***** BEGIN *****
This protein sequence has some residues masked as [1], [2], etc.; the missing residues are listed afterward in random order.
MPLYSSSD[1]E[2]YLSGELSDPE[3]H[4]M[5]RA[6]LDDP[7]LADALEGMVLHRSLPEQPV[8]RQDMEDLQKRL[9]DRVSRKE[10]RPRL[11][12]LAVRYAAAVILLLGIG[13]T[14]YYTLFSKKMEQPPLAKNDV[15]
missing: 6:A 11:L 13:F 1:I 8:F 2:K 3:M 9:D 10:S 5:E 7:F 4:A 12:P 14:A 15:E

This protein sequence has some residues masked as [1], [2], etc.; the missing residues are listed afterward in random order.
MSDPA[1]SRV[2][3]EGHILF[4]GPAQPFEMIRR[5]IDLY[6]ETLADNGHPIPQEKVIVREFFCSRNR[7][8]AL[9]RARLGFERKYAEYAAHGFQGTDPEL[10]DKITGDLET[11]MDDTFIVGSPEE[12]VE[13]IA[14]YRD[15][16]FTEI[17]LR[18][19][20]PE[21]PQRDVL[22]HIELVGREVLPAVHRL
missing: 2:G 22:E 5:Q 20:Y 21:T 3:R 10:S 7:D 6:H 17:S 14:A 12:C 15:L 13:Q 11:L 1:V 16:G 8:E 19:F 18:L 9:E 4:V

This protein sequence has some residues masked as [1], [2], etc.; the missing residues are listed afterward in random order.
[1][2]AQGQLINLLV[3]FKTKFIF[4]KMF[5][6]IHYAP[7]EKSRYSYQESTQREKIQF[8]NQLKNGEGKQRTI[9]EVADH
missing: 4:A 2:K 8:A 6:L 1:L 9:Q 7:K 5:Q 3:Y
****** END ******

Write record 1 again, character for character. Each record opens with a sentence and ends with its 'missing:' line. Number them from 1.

This protein sequence has some residues masked as [1], [2], etc.; the missing residues are listed afterward in random order.
MPLYSSSD[1]E[2]YLSGELSDPE[3]H[4]M[5]RA[6]LDDP[7]LADALEGMVLHRSLPEQPV[8]RQDMEDLQKRL[9]DRVSRKE[10]RPRL[11][12]LAVRYAAAVILLLGIG[13]T[14]YYTLFSKKMEQPPLAKNDV[15]
missing: 6:A 11:L 13:F 1:I 8:F 2:K 3:M 9:D 10:S 5:E 7:F 4:A 12:P 14:A 15:E